Originally Posted by Arwyn View Post
The same goes for pregnancy and birth; I was expecting to not know what it was going to be like, so I knew what to expect, if you follow me. I think part of why my birth was so joyful and enjoyable (as well as painful) was that non-expectation, which I was only able to achieve by learning as much as I could and hearing so many different stories. I was able to just let go, and be in the moment while my story (my baby's story) unfolded.
Reading many birth stories was sooo helpful for preparing for my births. Even when there was a "birth emergency" during my first home birth and my apartment was invaded by first responders, I had a pretty realistic perspective about what was going on. Reading unassisted birth stories was especially helpful for understanding birth as a normal, instinctive process.
post #90 of 93

natural family living naturally

I never intended to be a birth advocate. Before I was pregnant with my first, I never imagined there was anything to advocate for. Everyone I knew talked about epidurals, episiotomies, and c-sections like they were no big deal and I don't remember thinking much about it.

When I found out I was pregnant I became obsessed with getting more information. I was so excited and just wanted to learn as much as I could about how the baby was growing and changes in my body. I was in the middle of a PhD thesis and, marooned on campus, I headed to the university bookstore to see what they had on pregnancy. Instead of "what to expect..." I found an amazing book called "Childbirth Wisdom" in the anthropology/women studies section of the bookstore. Thank my lucky stars! I believe this first read, detailing the birthing stories of women from all different indigenous cultures and the beauty of these natural processes, was the fist big push I had toward the natural family living path. After this read, I did eventually buy "what to expect" but decided I couldn't take the alarmist style... nothing about it seemed natural or helpful to me.

The second stroke of luck I had was moving to the Stanford area in the middle of my pregnancy and strolling into the ob/gyn clinic at the hospital. I still hadn't discovered the possibility of a midwife attended birth and assumed that the great stories I read in the Childbirth Wisdom book could just as easily happen for me... it is, after all a natural process, right? (I'm amazed now how incredibly naive I was). Well, the OBs were all booked, but if I didn't mind, they could get me an appointment with one of their midwives for that months visit. I thought, huh... sure, why not?

Well, after an hour long conversation with the midwife, I thought there wasn't any good reason not to continue seeing the midwives for the remaining visits and the birth. We really clicked and I liked the extra time to ask all my questions.

Also, about this time, my husband stumbled on an issue of Mothering at the bookstore and picked it up for me. He had read through it and thought that I would like it. Bonus!

Well, being with the midwives in the hospital for my birth was a real eye opening experience. I saw time and time again that she was almost physically protecting me from the rest of the hospital. She gave me the choice to not induce when a tech had told me that it was immediately necessary because of the results of a non stress test. She chased people out of the room. She chose a nurse that would put up with intermittent fetal monitoring. She calmly reminded the nurse to wait until I was between contraction to use it. It turned out to be an amazing incredible birth experience for all involved.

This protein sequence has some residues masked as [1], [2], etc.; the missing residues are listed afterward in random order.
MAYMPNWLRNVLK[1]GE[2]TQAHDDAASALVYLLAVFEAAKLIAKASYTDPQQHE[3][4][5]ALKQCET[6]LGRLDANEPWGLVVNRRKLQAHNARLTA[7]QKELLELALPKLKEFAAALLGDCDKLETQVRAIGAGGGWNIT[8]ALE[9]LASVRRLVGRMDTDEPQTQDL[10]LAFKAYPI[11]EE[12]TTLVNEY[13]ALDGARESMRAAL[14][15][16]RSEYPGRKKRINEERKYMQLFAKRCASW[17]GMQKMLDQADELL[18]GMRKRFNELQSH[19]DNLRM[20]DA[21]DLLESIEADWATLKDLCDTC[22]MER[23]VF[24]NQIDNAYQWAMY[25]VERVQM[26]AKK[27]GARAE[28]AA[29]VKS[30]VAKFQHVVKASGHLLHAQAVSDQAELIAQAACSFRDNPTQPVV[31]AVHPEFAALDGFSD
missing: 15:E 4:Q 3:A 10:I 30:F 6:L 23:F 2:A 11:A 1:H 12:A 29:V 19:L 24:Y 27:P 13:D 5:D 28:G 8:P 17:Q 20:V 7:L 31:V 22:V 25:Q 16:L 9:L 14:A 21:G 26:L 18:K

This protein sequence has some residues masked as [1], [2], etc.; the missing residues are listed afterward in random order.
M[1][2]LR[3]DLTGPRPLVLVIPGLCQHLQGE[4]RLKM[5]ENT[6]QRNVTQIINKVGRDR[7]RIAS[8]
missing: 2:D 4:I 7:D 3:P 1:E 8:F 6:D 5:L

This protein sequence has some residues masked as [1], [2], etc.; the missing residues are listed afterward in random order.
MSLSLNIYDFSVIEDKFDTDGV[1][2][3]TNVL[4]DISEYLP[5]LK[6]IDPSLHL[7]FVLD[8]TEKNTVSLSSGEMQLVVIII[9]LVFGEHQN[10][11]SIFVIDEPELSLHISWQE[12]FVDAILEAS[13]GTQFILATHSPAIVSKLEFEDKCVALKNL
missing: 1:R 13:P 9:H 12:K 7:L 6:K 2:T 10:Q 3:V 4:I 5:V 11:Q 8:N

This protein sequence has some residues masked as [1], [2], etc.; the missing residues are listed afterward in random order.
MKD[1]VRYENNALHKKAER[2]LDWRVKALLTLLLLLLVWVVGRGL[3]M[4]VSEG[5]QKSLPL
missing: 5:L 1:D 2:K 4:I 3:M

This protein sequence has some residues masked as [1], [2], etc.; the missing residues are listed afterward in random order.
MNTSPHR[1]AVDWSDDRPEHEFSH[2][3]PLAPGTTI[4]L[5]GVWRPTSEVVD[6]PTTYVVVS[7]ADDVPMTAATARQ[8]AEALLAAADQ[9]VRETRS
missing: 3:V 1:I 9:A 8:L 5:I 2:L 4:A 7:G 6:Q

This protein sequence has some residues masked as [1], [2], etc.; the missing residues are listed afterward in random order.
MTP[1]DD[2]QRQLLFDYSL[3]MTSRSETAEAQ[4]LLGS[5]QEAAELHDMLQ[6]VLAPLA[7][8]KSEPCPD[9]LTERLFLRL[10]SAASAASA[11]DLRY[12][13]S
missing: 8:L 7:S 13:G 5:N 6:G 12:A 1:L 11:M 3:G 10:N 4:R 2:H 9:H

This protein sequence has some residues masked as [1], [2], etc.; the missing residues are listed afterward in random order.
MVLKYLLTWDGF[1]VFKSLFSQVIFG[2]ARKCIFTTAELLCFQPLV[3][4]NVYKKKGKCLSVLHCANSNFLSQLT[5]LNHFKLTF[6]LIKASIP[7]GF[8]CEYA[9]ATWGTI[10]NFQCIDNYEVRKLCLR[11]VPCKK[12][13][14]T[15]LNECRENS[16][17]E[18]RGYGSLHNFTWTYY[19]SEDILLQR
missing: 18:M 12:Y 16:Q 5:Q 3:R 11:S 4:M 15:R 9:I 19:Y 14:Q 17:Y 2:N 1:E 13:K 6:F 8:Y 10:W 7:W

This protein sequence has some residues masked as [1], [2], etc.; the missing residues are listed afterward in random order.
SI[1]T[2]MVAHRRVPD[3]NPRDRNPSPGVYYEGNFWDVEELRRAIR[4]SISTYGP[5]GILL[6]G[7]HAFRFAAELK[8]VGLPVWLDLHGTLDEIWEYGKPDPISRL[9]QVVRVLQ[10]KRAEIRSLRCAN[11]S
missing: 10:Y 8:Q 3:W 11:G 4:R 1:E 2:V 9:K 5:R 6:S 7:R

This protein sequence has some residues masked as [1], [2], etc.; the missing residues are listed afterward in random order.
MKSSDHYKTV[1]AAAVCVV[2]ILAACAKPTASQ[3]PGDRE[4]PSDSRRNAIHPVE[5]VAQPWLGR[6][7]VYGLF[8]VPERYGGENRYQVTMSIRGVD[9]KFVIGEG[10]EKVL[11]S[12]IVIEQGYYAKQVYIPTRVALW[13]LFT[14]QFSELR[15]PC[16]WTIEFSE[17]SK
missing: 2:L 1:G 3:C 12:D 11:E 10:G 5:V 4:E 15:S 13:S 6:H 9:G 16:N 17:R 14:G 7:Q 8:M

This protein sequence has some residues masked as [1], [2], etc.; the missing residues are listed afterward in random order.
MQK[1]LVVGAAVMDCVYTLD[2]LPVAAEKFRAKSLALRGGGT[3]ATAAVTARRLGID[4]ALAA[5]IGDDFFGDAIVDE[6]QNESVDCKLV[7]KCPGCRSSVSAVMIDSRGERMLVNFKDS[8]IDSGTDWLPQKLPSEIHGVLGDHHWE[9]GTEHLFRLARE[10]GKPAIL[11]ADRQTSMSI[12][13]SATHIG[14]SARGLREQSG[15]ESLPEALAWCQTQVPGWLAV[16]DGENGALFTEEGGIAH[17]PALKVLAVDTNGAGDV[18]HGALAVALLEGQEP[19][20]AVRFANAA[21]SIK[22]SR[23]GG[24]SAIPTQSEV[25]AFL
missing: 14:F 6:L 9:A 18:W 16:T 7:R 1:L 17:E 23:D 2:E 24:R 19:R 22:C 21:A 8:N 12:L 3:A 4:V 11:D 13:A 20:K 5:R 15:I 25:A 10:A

Since then, I've gotten into childbirth education, co-sleeping, had a homebirth, and have breastfed each of my children for more than 4 years a piece. None of it has seemed to be a big stretch or stress for me or my husband. It has always felt like the very natural way to do things although I have become more aware with time at the obstacles present in our society to this natural path.

Cheers to Mothering for supporting natural family living!
post #91 of 93
My two older sisters had pretty awful hospital births in NYC with their firsts. They wouldn't even share all the details. One moved to Australia where the system is much better, and the other opted for the illegal homebirth in Illinois. Hearing their experiences, I decided to do a homebirth with my first- even before doing my research! Then, throughout the pregnancy I read Henci Goer's The Thinking Womans Guide, lurked on Mothering, and picked up whatever information I could- everything I discovered making me more and more grateful for making the healthiest choice for me and my baby.

The birth was long- not unusual for a first, but I had my baby girl at home and am so thankful that I did! Her transition into life and mine into motherhood were incredibly smooth thanks to a drug free birth and natural parenting techniques.
My homebirth was empowering and is something I remember with pride. Repeating your birth story is like saying "I ran a marathon and won first place!" You'll never tire of saying it, and the pain is almost secondary to the outcome.

Now I try to convince all of my friends to do the research about their own birth choices, and realize that the hesitancy everyone has toward alternative birth is exactly the same way I would feel now if not for my sisters paving the way.